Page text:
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The proper motion of the magnetar J1550-5418 measured with VLBI

Submitter: Adam Deller
Description: Whilst "ordinary" neutron stars exhibit extraordinarily strong magnetic fields (typically one million million times stronger than that of the Earth!), magnetars are even more extreme - up to a thousand times stronger again. When the existence of magnetars was first proposed, they were expected to possess extremely high velocities of 1000 km/s or more, a consequence of an extremely strong “kick” during the supernova formation process. However, testing this hypothesis has proved difficult, since most magnetars exhibit transitory radio and x-ray emission and so are difficult to follow for long enough to measure their proper motion across the sky.

Using the Long Baseline Array (LBA) in Australia, a team led by ASTRON researcher Adam Deller was able to measure the proper motion for the radio magnetar J1550-5418, and constrain its velocity to be between 160 and 410 km/s. The results were recently published in the Astrophysical Journal Letters (here). The positional changes in right ascension and declination over the course of two years is shown in the image above, along with the fitted proper motion. This measurement was extremely challenging, as the source is deep in the Galactic plane and highly scattered, and its radio emission was generally weak and/or highly variable. Several triggered Target of Opportunity observations with the LBA were required to complete the observing program. This was just the second measurement of a transverse velocity for a magnetar - the first being 200 km/s for the object XTE J1810-197, made with the Very Long Baseline Array in the US in 2007. Taken together, these two velocity measurements argue strongly against large birth kicks for magnetars - if all magnetars had a 3D space velocity of 1000 km/s, the probability of obtaining the two measurements so far is just 0.1%.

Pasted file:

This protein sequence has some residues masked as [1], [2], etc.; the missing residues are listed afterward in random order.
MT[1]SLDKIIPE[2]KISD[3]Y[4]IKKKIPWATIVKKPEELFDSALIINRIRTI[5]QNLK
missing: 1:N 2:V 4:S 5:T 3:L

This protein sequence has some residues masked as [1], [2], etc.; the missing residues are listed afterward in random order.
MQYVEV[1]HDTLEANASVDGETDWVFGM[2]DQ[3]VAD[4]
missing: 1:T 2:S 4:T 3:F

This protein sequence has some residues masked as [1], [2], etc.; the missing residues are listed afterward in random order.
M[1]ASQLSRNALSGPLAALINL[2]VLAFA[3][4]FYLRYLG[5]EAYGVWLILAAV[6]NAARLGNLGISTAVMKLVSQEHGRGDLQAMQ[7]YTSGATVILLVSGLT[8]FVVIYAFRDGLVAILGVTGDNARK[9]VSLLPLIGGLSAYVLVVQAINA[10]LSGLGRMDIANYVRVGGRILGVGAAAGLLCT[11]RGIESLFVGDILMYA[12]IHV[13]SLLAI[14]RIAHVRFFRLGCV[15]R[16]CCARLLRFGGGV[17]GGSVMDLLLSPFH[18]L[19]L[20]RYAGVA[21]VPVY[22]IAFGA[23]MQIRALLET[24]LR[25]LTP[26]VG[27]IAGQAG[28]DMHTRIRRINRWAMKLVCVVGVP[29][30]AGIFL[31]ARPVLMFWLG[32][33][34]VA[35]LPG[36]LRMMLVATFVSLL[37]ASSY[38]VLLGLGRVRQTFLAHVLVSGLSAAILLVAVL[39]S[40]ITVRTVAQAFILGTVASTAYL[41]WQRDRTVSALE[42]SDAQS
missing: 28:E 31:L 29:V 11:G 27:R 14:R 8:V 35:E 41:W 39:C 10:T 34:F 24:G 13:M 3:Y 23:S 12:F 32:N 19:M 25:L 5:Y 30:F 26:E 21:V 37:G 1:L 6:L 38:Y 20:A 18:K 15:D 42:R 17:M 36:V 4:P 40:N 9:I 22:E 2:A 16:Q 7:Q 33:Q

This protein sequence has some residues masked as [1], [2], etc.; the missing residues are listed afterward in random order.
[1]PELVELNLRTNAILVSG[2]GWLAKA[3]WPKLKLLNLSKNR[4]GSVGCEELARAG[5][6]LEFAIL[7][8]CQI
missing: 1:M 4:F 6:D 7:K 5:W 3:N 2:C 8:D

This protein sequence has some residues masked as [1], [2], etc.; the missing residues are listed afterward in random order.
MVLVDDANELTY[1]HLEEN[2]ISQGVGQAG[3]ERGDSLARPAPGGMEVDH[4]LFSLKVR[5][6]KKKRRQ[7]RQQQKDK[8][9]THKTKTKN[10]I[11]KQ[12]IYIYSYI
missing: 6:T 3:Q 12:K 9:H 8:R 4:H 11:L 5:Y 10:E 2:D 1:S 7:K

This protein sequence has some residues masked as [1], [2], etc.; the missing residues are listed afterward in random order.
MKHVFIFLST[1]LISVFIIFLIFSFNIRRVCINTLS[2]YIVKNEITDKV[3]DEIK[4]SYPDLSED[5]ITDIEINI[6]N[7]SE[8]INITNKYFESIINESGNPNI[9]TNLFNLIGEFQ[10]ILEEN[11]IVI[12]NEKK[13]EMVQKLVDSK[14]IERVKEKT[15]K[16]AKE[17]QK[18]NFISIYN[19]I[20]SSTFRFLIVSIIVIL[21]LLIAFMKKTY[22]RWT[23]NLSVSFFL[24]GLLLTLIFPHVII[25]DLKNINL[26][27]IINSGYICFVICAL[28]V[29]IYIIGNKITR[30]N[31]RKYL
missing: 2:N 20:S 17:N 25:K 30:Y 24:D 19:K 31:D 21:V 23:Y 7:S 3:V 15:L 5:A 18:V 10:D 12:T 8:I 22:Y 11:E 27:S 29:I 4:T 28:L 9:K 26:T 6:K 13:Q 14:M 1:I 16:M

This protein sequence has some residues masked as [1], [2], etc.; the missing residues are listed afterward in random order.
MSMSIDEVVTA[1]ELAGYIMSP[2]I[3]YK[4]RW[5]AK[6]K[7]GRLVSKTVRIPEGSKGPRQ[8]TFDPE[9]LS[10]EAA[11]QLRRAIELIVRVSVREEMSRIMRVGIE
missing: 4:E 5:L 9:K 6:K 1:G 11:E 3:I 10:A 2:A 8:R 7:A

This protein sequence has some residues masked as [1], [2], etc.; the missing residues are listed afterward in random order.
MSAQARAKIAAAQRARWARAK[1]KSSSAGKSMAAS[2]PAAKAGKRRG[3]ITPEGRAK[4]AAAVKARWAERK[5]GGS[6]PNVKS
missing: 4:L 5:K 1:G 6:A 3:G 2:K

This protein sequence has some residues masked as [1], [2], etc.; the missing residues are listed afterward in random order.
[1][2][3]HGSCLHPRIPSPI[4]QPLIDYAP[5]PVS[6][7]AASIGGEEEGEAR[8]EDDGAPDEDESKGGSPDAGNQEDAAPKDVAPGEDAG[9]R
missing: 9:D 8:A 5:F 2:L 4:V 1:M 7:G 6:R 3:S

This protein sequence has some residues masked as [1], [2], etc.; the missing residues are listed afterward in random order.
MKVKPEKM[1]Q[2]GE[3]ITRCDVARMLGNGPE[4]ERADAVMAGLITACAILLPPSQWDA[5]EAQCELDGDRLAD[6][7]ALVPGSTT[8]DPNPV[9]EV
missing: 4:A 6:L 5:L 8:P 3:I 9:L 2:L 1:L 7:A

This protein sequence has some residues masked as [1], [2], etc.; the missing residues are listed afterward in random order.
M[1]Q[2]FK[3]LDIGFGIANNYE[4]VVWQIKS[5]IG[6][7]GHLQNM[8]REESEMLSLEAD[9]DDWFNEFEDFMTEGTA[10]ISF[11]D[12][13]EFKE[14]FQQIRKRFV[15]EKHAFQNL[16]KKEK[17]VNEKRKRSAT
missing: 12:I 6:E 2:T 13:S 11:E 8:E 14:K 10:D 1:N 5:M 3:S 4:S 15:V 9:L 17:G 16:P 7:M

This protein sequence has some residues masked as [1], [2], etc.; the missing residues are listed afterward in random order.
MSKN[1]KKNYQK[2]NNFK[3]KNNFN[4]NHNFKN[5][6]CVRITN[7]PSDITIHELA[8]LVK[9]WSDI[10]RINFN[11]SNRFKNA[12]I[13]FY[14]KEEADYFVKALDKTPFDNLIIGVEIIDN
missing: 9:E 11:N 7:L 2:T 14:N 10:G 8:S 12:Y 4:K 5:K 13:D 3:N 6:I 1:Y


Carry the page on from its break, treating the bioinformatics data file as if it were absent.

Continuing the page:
Further information: http://adsabs.harvard.edu/abs/2012ApJ...748L...1D
Copyright: Adam Deller
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